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EU creditors have not ruled out concluding a deal to unlock Greece’s latest batch of rescue cash this month, according to the continent’s bailout chief.
Klaus Regling, head of the European Stability Mechanism which is Greece’s single largest creditor, said the chances of eurozone finance ministers and the IMF signing off on Athens’ second bailout review at a Eurogroup meeting on March 20 were “not excluded” but warned there was “still a lot of work to do”.
“We need to see how much progress will be made in the next two weeks. We always find a solution in the end”, said Mr Regling.
Progress on the country’s €86bn rescue deal has stuttered this year following a standoff between the EU and IMF over the level of austerity, reforms and debt relief baked into Greece’s three-year programme.
Bailout monitors however returned to Athens last week to ensure the left-wing Greek government was making steps towards legislating for around €2bn in tax and pension measures that will help the country meet a surplus target of 3.5 per cent of GDP from 2018. Approval of the second review would unlock around €6bn in rescue cash for the economy.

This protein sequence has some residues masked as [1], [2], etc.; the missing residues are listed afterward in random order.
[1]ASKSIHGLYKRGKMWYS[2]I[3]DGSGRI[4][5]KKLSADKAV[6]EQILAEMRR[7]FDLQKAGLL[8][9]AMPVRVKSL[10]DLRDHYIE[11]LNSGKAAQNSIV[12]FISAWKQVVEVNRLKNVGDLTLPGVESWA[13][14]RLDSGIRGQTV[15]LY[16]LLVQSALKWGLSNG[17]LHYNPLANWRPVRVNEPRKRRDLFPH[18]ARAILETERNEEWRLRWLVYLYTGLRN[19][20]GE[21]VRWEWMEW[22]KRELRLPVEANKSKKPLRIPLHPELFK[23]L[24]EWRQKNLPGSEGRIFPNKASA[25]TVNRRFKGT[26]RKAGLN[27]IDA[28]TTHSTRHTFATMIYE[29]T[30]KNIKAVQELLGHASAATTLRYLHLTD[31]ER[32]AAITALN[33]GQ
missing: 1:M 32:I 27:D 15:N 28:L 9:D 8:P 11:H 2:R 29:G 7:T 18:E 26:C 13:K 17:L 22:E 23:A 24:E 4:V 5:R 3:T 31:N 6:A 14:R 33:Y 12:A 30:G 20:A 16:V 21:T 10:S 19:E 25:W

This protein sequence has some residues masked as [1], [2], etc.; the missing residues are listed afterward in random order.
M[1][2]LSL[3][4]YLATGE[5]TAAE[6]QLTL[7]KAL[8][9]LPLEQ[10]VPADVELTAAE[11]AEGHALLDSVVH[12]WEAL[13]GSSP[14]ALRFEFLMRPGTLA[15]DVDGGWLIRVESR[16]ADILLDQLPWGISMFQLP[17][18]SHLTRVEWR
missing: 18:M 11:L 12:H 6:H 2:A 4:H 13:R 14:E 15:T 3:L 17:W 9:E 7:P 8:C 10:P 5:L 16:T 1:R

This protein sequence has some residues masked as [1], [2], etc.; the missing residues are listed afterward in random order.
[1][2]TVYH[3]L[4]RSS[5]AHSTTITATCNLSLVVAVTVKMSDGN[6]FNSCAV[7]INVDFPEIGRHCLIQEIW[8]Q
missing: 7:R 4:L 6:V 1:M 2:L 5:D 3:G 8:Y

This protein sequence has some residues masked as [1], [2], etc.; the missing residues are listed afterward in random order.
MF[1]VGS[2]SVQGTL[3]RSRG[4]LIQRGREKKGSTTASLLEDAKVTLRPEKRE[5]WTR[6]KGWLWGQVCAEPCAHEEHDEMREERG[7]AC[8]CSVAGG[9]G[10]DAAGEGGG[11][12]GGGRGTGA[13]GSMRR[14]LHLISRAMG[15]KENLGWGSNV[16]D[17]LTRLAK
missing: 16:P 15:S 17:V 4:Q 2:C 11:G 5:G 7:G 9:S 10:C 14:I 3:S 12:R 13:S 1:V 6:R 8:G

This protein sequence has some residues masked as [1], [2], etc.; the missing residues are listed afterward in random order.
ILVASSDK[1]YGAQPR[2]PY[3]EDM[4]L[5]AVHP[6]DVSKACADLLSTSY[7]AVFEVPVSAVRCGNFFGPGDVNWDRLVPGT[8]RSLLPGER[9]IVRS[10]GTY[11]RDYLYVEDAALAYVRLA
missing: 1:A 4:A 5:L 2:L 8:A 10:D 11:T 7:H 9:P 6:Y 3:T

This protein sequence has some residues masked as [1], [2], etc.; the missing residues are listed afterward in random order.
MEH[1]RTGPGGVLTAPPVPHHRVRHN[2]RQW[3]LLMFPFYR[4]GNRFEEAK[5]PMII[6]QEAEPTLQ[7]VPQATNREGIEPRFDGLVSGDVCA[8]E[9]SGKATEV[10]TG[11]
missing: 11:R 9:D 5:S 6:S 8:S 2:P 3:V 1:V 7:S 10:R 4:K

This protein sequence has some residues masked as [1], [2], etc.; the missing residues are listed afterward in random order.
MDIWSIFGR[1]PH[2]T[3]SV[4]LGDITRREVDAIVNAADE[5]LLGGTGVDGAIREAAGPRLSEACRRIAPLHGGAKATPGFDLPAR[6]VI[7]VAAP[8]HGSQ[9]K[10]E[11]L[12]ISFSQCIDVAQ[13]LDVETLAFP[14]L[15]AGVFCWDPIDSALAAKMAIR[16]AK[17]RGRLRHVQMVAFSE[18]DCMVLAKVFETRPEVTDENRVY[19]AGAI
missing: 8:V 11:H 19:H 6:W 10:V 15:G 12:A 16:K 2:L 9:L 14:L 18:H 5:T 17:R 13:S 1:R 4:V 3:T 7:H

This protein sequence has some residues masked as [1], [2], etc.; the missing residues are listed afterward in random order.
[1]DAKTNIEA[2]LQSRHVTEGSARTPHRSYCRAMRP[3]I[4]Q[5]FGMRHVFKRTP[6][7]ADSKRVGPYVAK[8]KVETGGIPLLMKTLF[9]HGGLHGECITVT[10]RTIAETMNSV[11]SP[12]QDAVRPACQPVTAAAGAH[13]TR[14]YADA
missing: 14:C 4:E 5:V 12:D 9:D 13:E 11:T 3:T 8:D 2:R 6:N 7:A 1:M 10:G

In an interview with Nikkei, Mr Regling said the Syriza government’s work meant there were only “very small” steps to be taken on the fiscal measures. They include raising the country’s income tax base and further cuts to pensions spending.
March’s Eurogroup meeting will fall after a general election is held in the Netherlands next weekend, with fears that a host of European elections could put off a Greek agreement until later in the summer. Athens faces a €7bn repayment to its creditors in July.
Uncertainty and delay over Greece’s bailout seems to be hitting the economy, which contracted by 0.4 per cent at the end of last year, while the country’s manufacturing sector has shrunk for six straight months.
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